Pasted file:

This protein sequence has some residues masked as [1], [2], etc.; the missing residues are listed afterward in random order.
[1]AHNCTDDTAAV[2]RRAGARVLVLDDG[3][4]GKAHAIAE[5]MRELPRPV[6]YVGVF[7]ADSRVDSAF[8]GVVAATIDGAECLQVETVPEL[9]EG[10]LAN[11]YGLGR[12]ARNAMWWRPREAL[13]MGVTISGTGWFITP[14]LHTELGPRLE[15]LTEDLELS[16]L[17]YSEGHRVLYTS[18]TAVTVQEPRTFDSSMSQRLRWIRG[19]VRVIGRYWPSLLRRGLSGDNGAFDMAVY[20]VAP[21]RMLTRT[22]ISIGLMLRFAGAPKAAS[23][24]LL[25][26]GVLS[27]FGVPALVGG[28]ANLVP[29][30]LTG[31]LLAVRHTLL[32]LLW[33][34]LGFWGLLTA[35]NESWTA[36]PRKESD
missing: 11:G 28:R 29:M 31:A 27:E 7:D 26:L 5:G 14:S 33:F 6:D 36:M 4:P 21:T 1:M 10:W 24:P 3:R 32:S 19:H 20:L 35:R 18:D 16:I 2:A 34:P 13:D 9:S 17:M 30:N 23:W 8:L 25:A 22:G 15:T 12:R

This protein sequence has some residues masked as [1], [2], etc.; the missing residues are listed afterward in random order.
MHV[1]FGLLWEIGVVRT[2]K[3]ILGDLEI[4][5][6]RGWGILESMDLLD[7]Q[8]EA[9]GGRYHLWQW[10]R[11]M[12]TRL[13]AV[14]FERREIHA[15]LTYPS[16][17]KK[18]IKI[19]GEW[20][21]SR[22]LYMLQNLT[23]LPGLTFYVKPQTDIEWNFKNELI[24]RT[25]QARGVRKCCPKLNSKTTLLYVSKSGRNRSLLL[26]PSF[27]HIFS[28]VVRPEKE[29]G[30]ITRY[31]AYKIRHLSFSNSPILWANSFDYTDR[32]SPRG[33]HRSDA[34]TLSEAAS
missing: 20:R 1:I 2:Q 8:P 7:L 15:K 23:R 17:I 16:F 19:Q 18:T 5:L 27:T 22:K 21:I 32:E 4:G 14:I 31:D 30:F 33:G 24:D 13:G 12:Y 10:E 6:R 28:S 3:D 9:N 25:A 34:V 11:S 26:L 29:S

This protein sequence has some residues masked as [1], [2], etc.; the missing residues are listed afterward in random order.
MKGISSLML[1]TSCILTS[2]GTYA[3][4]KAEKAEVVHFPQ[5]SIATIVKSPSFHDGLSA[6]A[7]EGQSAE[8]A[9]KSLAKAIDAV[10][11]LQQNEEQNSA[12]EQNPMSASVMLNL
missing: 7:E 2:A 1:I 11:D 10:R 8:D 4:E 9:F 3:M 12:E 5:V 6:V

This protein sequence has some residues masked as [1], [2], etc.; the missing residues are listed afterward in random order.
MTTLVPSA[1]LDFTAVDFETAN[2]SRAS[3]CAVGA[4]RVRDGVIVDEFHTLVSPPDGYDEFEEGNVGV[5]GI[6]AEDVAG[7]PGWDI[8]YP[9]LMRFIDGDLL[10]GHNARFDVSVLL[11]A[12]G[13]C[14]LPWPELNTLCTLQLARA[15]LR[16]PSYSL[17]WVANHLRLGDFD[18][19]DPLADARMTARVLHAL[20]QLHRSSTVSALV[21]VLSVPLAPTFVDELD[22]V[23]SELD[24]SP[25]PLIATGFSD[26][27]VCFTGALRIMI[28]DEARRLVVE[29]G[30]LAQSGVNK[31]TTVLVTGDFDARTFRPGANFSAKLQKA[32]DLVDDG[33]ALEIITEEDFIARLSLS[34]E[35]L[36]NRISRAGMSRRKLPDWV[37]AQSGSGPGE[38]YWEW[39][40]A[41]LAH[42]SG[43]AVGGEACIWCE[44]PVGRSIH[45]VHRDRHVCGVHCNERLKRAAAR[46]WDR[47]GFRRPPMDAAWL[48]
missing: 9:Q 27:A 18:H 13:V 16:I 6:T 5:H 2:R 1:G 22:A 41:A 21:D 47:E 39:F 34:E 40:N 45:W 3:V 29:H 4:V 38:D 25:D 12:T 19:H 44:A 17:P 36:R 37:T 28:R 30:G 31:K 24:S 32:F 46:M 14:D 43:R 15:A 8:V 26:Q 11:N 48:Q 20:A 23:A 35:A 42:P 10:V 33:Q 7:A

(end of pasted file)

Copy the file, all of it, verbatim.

This protein sequence has some residues masked as [1], [2], etc.; the missing residues are listed afterward in random order.
[1]AHNCTDDTAAV[2]RRAGARVLVLDDG[3][4]GKAHAIAE[5]MRELPRPV[6]YVGVF[7]ADSRVDSAF[8]GVVAATIDGAECLQVETVPEL[9]EG[10]LAN[11]YGLGR[12]ARNAMWWRPREAL[13]MGVTISGTGWFITP[14]LHTELGPRLE[15]LTEDLELS[16]L[17]YSEGHRVLYTS[18]TAVTVQEPRTFDSSMSQRLRWIRG[19]VRVIGRYWPSLLRRGLSGDNGAFDMAVY[20]VAP[21]RMLTRT[22]ISIGLMLRFAGAPKAAS[23][24]LL[25][26]GVLS[27]FGVPALVGG[28]ANLVP[29][30]LTG[31]LLAVRHTLL[32]LLW[33][34]LGFWGLLTA[35]NESWTA[36]PRKESD
missing: 11:G 28:R 29:M 31:A 27:E 7:D 26:L 5:G 14:S 33:F 6:D 36:M 4:P 21:T 1:M 10:W 24:P 3:R 32:S 19:H 20:L 35:R 18:D 16:I 2:A 34:P 13:D 9:S 17:M 30:N 23:W 8:L 25:A 22:G 15:T 12:R

This protein sequence has some residues masked as [1], [2], etc.; the missing residues are listed afterward in random order.
MHV[1]FGLLWEIGVVRT[2]K[3]ILGDLEI[4][5][6]RGWGILESMDLLD[7]Q[8]EA[9]GGRYHLWQW[10]R[11]M[12]TRL[13]AV[14]FERREIHA[15]LTYPS[16][17]KK[18]IKI[19]GEW[20][21]SR[22]LYMLQNLT[23]LPGLTFYVKPQTDIEWNFKNELI[24]RT[25]QARGVRKCCPKLNSKTTLLYVSKSGRNRSLLL[26]PSF[27]HIFS[28]VVRPEKE[29]G[30]ITRY[31]AYKIRHLSFSNSPILWANSFDYTDR[32]SPRG[33]HRSDA[34]TLSEAAS
missing: 20:R 1:I 2:Q 8:P 7:L 15:K 23:R 17:I 16:F 19:Q 18:T 5:L 27:T 22:K 21:I 32:E 4:G 14:I 31:D 30:F 33:G 24:D 13:G 12:Y 10:E 6:R 28:S 3:D 9:N 25:A 34:V 11:S 26:L 29:S

This protein sequence has some residues masked as [1], [2], etc.; the missing residues are listed afterward in random order.
MKGISSLML[1]TSCILTS[2]GTYA[3][4]KAEKAEVVHFPQ[5]SIATIVKSPSFHDGLSA[6]A[7]EGQSAE[8]A[9]KSLAKAIDAV[10][11]LQQNEEQNSA[12]EQNPMSASVMLNL
missing: 7:E 2:A 1:I 11:D 10:R 8:D 4:E 9:F 3:M 12:E 5:V 6:V

This protein sequence has some residues masked as [1], [2], etc.; the missing residues are listed afterward in random order.
MTTLVPSA[1]LDFTAVDFETAN[2]SRAS[3]CAVGA[4]RVRDGVIVDEFHTLVSPPDGYDEFEEGNVGV[5]GI[6]AEDVAG[7]PGWDI[8]YP[9]LMRFIDGDLL[10]GHNARFDVSVLL[11]A[12]G[13]C[14]LPWPELNTLCTLQLARA[15]LR[16]PSYSL[17]WVANHLRLGDFD[18][19]DPLADARMTARVLHAL[20]QLHRSSTVSALV[21]VLSVPLAPTFVDELD[22]V[23]SELD[24]SP[25]PLIATGFSD[26][27]VCFTGALRIMI[28]DEARRLVVE[29]G[30]LAQSGVNK[31]TTVLVTGDFDARTFRPGANFSAKLQKA[32]DLVDDG[33]ALEIITEEDFIARLSLS[34]E[35]L[36]NRISRAGMSRRKLPDWV[37]AQSGSGPGE[38]YWEW[39][40]A[41]LAH[42]SG[43]AVGGEACIWCE[44]PVGRSIH[45]VHRDRHVCGVHCNERLKRAAAR[46]WDR[47]GFRRPPMDAAWL[48]
missing: 9:Q 27:A 18:H 13:V 16:I 6:T 5:H 2:R 1:G 22:A 41:A 21:D 47:E 39:F 34:E 40:N 45:W 3:V 29:H 4:V 38:D 25:D 12:T 19:H 44:A 17:P 36:R 37:T 28:R 30:G 31:K 24:S 32:F 46:M 14:D 43:R 15:A 8:V 26:Q 11:N 48:Q 20:A 23:A 35:A 42:P 10:V 33:Q 7:A